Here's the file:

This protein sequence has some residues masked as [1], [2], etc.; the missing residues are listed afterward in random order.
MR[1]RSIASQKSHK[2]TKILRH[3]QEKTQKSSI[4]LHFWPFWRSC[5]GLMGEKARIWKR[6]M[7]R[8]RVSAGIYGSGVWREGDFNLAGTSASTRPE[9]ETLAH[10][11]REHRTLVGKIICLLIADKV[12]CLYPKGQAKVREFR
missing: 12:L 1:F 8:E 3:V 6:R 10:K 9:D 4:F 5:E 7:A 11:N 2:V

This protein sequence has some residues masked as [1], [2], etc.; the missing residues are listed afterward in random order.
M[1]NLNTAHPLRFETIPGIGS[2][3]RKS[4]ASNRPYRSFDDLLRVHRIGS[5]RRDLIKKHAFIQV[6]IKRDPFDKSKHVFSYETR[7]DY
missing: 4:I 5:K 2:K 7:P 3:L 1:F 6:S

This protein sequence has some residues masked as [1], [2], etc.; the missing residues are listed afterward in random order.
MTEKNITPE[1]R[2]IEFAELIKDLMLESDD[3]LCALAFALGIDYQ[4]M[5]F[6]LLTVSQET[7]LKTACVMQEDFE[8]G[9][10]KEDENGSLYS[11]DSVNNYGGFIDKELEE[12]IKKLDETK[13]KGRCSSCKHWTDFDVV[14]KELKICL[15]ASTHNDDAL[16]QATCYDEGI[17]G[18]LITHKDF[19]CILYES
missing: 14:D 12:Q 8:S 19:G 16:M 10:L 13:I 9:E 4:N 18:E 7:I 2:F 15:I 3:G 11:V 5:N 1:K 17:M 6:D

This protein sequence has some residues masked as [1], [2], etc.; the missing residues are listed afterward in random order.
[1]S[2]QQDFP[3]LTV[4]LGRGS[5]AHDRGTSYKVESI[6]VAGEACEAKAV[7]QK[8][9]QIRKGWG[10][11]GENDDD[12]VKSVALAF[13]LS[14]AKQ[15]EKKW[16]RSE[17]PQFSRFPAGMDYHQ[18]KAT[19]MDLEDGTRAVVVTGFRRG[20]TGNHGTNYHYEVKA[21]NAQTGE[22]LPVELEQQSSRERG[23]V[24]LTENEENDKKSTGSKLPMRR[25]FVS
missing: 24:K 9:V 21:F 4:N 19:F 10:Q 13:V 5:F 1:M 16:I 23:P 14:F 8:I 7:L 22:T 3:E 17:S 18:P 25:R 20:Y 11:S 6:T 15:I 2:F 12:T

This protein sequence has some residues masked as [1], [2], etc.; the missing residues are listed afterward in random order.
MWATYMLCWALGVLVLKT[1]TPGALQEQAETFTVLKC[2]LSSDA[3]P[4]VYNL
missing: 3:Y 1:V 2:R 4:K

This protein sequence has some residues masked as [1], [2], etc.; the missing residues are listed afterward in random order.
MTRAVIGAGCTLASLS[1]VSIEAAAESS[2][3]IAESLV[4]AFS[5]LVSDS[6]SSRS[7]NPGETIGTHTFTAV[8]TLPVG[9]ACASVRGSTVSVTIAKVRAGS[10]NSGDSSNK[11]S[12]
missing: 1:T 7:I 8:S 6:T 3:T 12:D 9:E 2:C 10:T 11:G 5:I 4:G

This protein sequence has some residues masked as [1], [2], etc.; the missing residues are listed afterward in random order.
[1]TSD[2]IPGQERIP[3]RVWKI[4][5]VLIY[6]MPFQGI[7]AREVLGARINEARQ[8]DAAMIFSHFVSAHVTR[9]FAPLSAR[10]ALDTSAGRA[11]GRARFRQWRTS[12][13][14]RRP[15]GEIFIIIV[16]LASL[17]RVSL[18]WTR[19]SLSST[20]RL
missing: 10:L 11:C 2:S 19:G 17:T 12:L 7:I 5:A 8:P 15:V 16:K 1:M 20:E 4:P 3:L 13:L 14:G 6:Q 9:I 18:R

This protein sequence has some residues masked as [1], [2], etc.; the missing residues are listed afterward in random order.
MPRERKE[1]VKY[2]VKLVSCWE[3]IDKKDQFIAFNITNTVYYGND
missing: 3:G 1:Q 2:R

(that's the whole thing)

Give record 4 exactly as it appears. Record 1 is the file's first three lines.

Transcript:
This protein sequence has some residues masked as [1], [2], etc.; the missing residues are listed afterward in random order.
[1]S[2]QQDFP[3]LTV[4]LGRGS[5]AHDRGTSYKVESI[6]VAGEACEAKAV[7]QK[8][9]QIRKGWG[10][11]GENDDD[12]VKSVALAF[13]LS[14]AKQ[15]EKKW[16]RSE[17]PQFSRFPAGMDYHQ[18]KAT[19]MDLEDGTRAVVVTGFRRG[20]TGNHGTNYHYEVKA[21]NAQTGE[22]LPVELEQQSSRERG[23]V[24]LTENEENDKKSTGSKLPMRR[25]FVS
missing: 24:K 9:V 21:F 4:N 19:F 10:Q 13:V 5:F 1:M 16:I 23:P 14:F 8:I 7:L 22:T 3:E 17:S 18:P 25:R 20:Y 11:S 6:T 15:I 2:F 12:T